Physical, economic, political and cultural security is perceived as dependent upon the individual's ability to provide it. This self-centredness, while an effective refuge in the midst of changing times, is yet a very weak basis on which to build social cooperation. Public participation in community projects is substantially reduced, giving the neighbourhood a false image of apathy, while various self-interests within the community feed on the fear of the residents. Without steps to control violent activity in the streets, and to promote a sense of neighbourhood trust and self-reliance, urban communities cannot experience the neighbourhood as a human space for living.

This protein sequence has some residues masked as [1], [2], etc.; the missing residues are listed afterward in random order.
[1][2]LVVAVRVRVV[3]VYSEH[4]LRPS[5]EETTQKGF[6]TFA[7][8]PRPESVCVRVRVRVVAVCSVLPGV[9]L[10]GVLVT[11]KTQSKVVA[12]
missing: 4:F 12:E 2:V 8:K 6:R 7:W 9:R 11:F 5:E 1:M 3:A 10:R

Some problems indigenous to large inner-city neighbourhoods are: a high incidence of drug traffic and addiction resulting in theft; parents and children afraid to use play areas where violent and asocial behaviour occurs; high costs of security measures for business and industry causing some businesses to move and preventing new ones from coming in; stores remaining virtually unstocked because of continual theft; and hazards particularly for children in the traffic patterns of trucks from large industries, unchecked by traffic control signs or the enforcement of local ordinances.